Saturday April 17, 2021 | INTERNATIONAL
by Mary P Brooke, Editor | Island Social Trends
Many people in the last week seem to have learned more about the life and accomplishments of His Royal Highness Prince Philip, Duke of Edinburgh — after his passing — than they knew during this long and active life.
On April 9 he died just two months short of his 100th birthday, peacefully at home at Windsor Castle, following an earlier stay in hospital said to be about a known heart condition.
The funeral that he planned in detail over several years was held today April 17 at St George’s Chapel within Windsor Castle. The event began at 12 noon local time (7 am Pacific Time). Many people across Canada got up early to watch the funeral on television. There was also a Canadian ceremony afterward, televised from Christ Church Cathedral in Ottawa.
For reasons of physical distancing, there was pooled TV camera livestream and other media were positioned at various locations outside and along the way from Windsor Castle.
Married to Queen Elizabeth II for 73 years, Prince Philip was her consort and for all those years had to walk two steps behind her in public. Such is the rigor of being part of the British Royal Family.
Most people learning about Prince Philip’s interests and the stories behind his apparently ‘candid’ remarks have discovered a man who indeed devoted his life to one of service — first and foremost to the Queen as his wife and also as the Monarch, as well as to country and family.
It is well known by those who follow the British Monarchy that the Queen divided the roles … she wore the crown and he ran the family. He attitude of putting feelings aside and ‘just getting on with it’ was hard on his eldest son Prince Charles (and direct heir to the throne) as a child and probably other more sensitive types around him. But for his followers in military life this was upheld with admiration.
Prince Philip long held views — and took action — on protecting the environment. He founded the World Wildlife Fund (WWF) and in BC “will be especially remembered for the important work he did in helping to establish the Khutzeymateen Provincial Park as a sanctuary for grizzly bears,” said BC Premier John Horgan in a statement last week.
“His legacy will also live on through The Duke of Edinburgh’s Award, which he founded. This prestigious and inspirational achievement program has made a direct and real difference to thousands of young people in our province, and will continue to develop leaders of tomorrow,” said BC’s Premier.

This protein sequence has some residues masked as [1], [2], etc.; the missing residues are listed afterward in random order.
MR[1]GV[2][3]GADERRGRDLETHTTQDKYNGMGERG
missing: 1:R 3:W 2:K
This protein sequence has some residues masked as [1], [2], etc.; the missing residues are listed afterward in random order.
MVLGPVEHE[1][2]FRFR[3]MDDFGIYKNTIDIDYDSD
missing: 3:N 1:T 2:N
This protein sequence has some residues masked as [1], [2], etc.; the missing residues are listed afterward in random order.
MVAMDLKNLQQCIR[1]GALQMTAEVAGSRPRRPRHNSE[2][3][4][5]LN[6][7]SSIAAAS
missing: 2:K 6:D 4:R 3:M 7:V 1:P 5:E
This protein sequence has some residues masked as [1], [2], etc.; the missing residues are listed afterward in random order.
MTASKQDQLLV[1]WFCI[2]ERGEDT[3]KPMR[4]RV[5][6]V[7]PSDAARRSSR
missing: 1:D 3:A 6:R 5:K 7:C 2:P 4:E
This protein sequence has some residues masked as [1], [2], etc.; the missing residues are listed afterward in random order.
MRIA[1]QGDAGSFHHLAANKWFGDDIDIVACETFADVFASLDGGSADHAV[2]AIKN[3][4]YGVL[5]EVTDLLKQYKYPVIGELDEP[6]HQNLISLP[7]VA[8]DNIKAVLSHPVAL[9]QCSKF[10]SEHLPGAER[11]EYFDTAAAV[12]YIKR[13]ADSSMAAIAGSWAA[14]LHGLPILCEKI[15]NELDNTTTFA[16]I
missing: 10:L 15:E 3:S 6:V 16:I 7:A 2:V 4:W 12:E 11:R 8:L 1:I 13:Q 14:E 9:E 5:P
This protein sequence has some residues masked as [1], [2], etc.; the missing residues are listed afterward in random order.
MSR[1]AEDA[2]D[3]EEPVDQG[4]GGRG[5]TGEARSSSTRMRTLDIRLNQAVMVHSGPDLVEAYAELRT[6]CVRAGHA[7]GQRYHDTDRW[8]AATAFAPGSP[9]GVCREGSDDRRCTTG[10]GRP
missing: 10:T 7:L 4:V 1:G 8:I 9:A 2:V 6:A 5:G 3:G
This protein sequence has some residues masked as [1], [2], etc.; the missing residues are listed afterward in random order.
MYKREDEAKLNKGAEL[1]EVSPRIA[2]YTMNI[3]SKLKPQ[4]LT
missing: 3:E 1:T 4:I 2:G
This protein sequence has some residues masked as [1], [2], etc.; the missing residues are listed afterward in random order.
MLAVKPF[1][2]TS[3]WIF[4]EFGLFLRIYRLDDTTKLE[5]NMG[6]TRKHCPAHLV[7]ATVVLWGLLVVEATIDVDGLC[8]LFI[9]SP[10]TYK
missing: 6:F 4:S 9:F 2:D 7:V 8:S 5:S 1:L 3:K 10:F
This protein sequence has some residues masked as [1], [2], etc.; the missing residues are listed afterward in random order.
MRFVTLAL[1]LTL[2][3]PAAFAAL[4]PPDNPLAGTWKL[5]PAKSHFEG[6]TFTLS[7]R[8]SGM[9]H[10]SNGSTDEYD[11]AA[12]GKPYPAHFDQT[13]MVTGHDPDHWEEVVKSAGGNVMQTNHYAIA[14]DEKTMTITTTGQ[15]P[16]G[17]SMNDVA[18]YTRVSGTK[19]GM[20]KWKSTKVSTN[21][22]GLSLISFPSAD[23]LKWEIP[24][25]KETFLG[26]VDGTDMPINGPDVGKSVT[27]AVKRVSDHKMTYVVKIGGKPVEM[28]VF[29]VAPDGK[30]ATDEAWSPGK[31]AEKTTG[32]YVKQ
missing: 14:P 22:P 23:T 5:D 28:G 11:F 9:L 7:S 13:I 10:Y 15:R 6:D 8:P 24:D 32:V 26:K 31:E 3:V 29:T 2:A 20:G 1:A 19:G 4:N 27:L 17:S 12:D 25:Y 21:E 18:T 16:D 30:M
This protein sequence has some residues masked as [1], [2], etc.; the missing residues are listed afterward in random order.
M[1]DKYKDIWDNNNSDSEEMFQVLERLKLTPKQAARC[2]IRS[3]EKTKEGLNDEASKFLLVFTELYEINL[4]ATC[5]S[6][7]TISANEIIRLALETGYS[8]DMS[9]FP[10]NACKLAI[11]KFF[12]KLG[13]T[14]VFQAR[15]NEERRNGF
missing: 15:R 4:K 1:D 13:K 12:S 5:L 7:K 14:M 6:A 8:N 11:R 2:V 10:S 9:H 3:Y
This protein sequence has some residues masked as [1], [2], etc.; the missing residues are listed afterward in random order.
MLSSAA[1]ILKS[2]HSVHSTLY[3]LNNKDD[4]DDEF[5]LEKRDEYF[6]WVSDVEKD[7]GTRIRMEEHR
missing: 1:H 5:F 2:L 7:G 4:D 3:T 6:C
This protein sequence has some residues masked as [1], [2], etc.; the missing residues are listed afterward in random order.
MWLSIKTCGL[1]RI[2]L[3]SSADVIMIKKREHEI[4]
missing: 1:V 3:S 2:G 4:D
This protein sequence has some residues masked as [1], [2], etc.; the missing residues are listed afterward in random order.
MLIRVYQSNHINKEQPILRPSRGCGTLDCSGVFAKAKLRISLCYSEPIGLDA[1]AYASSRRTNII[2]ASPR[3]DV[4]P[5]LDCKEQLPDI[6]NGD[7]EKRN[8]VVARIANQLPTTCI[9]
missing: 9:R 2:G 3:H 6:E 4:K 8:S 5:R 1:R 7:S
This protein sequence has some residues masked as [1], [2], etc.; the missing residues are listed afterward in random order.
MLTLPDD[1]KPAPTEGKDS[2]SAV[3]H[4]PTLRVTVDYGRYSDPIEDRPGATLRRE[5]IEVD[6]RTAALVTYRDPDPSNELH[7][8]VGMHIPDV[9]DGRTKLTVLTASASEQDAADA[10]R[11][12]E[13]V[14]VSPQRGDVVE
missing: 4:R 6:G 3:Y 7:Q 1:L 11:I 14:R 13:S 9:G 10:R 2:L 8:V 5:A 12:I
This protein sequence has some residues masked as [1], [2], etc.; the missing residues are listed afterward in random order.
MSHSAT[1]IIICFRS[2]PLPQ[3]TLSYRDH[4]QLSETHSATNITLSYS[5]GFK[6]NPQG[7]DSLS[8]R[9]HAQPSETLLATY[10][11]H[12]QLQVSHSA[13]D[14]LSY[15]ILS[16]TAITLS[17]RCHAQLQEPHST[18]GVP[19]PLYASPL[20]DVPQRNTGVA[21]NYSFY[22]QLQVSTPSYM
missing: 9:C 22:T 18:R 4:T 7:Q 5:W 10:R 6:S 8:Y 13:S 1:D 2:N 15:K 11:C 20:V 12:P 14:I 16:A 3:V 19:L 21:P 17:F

The funeral was 50 minutes long and straightforward in nature, as Prince Philip wished. Due to COVID-19 public health restrictions only 30 people were allowed in the church (with everyone wearing masks by public health protocol), which ultimately meant that only family attended. British Prime Minister Boris Johnson reportedly forfeited his seat so another family member could attend.
It seemed so unusually solitary and unprotected for Queen Elizabeth II to be sitting entirely alone in the church. Not even her lady-in-waiting (who travelled with her in a state vehicle to the church) sat with her during the ceremony. Mostly hunched over — eyes hidden from the television cameras — the Queen sat poised through the singing of hymns and words from the religious leader.
There were no eulogies by family members (at Prince Philip’s request). This seems to be yet another way this week of Prince Philip’s actions in his life (and at this funeral through his own planning) to speak for themselves.
At the end the bugle ‘call to action’ was his way of saying to all, to ‘get on with it’.
Certainly this day will be remembered by millions who watched on TV and who were thinking of the Prince today, a man who served wife and monarch, family and country, without apparently flinching. Over the years he worked out his own way of coping with a life that included the disappointment of not having the military career that he is said to have hoped for.
He designed the military-green Land Rover himself, the one that carried his coffin today. Sons Prince Charles (first in line to the throne), Andrew and Edward, and daughter Princess Anne, walked behind the casket at is moved slowly to the church, as did grandsons Prince William (second in line to the throne) and Prince Harry (who now resides in the USA but came back to the UK for the funeral). The great grandchildren (including Prince George who is third in line to the throne) did not attend the events of the day.